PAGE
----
On Thursday 25 February 2010 06:05:11 Andy Green wrote:
On 02/25/10 00:14, Somebody in the thread at some point said:
> I think they are missing the value of Fedora ARM completely, they
> are just using the prebuilt rootfs tarball to get started from what
> I can work out, it's a real shame they "wanna be Android"
> I don't think the "wanna be Android" is a fair statement. SuSE and
> Mandriva started as forks of RHL for various reasons. Android is a
> custom stack on top of a Linux kernel, Moblin is not. Its using free and
> open source components like most of the other distros. The UX is easily
> rebuilt and used on other platforms. I've done so for Fedora just like
> the Ubuntu, SuSE and Madriva guys have. You can't do that with Android.
What I meant by it is cut themselves off and roll their own stuff that
won't play with anything else. They could just not do all that
continuous work and be finished already today by really having a Fedora
basis with their packages and opt-out recook packages on top.
I guess the had an experience with having a Debian basis and decided it
wasn't workable to as they say "have an upstream". It sounds like an
expensive decision that reduces the value to anyone else of the work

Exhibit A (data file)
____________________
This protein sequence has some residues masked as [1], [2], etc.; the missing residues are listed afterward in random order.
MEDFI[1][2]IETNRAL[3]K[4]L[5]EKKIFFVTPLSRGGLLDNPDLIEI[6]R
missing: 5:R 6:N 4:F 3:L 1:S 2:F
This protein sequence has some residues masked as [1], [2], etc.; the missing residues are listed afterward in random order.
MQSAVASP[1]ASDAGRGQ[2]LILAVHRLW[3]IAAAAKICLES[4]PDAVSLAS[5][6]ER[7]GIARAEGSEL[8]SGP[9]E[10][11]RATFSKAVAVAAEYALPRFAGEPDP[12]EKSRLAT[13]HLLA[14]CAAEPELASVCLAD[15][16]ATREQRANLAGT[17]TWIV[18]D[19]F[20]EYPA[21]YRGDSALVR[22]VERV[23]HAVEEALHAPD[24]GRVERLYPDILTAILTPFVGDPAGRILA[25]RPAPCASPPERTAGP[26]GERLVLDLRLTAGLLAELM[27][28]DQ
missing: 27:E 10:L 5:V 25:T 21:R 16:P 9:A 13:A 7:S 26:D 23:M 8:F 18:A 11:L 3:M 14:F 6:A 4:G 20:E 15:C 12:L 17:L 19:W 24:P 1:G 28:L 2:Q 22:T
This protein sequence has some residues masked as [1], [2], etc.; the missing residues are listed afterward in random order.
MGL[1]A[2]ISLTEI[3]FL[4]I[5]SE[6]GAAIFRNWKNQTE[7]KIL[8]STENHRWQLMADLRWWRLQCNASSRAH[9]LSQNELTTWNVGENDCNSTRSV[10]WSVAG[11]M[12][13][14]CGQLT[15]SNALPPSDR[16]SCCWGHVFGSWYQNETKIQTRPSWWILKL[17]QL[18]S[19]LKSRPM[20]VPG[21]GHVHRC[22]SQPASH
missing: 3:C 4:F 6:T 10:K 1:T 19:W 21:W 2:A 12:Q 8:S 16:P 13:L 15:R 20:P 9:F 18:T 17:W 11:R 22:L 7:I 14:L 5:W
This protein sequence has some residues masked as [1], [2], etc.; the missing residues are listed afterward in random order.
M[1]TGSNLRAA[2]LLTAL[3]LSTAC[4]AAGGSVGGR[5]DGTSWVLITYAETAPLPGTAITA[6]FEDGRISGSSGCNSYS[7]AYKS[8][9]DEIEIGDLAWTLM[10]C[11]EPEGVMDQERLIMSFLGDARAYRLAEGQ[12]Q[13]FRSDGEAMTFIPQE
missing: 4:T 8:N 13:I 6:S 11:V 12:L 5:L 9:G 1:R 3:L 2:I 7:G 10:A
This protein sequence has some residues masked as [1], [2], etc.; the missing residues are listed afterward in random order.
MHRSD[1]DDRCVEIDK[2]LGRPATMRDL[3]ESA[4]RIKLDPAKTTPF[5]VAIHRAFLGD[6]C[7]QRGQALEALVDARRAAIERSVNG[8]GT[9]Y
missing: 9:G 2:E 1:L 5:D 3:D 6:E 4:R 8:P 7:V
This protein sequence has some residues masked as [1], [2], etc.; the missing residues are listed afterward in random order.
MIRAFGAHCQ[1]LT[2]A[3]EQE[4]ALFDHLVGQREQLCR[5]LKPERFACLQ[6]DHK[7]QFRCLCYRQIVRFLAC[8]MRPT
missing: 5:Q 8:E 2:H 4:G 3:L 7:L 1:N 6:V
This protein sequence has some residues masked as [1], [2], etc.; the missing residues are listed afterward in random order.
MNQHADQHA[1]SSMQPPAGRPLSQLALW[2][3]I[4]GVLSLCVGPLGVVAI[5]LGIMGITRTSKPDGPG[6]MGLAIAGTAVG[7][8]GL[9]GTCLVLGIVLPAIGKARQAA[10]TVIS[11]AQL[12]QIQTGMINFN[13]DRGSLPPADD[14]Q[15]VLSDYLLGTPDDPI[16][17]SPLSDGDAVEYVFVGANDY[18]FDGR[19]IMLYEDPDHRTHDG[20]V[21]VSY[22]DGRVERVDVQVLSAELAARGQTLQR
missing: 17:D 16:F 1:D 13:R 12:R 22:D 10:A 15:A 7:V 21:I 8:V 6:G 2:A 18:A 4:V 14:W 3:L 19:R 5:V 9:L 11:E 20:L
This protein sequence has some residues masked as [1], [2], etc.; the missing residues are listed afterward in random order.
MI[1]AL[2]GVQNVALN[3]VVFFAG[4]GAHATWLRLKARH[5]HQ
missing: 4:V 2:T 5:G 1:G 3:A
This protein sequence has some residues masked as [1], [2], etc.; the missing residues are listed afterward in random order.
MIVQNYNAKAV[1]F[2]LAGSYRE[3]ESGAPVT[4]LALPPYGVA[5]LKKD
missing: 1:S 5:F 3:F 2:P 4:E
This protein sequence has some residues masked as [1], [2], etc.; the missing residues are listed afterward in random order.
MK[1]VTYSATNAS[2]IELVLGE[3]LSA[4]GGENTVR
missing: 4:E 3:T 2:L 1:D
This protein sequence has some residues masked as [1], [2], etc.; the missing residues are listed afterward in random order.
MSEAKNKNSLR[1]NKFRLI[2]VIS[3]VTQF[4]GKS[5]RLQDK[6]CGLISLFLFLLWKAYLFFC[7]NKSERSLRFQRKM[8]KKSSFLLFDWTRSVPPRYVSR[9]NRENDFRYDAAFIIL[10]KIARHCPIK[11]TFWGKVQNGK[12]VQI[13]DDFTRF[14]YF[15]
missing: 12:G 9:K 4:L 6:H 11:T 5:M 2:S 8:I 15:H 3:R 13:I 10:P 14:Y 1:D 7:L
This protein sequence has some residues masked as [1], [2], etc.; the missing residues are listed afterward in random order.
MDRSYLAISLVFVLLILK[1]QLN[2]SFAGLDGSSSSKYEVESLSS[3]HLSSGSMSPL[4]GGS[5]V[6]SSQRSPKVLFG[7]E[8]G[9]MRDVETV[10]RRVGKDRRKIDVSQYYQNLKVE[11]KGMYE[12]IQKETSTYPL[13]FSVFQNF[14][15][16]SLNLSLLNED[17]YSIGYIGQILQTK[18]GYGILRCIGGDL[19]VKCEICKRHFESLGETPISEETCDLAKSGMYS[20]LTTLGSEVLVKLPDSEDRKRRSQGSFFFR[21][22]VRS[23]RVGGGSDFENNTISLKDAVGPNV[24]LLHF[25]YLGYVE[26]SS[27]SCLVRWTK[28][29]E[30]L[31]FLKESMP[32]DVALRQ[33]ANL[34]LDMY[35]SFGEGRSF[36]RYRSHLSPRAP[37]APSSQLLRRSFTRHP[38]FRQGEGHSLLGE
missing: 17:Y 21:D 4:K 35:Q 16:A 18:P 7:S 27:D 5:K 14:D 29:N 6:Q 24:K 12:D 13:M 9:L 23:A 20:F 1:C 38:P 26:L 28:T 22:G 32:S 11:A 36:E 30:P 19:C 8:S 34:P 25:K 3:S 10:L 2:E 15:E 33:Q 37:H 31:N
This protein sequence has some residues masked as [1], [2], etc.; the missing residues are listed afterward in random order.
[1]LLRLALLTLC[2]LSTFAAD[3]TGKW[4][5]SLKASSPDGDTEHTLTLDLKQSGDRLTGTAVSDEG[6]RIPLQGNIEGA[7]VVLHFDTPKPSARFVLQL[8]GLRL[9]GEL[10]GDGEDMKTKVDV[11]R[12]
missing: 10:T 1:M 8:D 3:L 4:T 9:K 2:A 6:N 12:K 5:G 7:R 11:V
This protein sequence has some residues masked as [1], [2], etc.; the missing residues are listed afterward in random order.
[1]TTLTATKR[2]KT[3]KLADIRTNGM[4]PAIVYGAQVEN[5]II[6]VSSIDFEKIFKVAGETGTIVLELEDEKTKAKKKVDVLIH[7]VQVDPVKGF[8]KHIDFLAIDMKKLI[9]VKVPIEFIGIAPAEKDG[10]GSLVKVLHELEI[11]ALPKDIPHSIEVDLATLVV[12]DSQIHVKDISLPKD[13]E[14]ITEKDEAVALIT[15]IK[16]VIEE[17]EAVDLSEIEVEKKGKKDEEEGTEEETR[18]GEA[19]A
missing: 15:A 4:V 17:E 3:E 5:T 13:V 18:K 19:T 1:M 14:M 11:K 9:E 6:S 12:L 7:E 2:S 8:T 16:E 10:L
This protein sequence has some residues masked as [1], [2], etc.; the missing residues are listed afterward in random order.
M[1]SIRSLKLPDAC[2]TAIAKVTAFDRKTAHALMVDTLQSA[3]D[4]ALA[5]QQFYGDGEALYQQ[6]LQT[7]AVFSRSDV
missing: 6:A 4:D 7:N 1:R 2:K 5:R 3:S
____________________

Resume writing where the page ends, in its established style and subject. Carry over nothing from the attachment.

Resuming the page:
You're right it'd be better to say "wanna be Mandriva" since at least
Meego also committed to an RPM basis, and you can't share Mandriva
binaries with Fedora ones readily either.
AFAICT, it seems that it will be based on Fedora style .specs, so it will be reasonably
straightforward to give/take .src.rpms from Fedora (and with a bit more work to
Mandriva/SUSE). They will likely also build their ARM binaries to specifically target
devices (e.g. ARM7 instead of the current ARM5 of F12 ARM).
So the comparison with Android is a bit off, since you can't really use anything from
Android in Fedora (or debian or...), at least for now, but there will likely be flow
to/from MeeGo to other mainstream distros.
A nice bonus is the fact that the Linux Foundation is at the center, so it's not all
controlled by Nokia or Intel. Both companies have been improving their FOSS practices in
the last few years. With luck in the not so distant future, a truly free/open phone will
be readily available.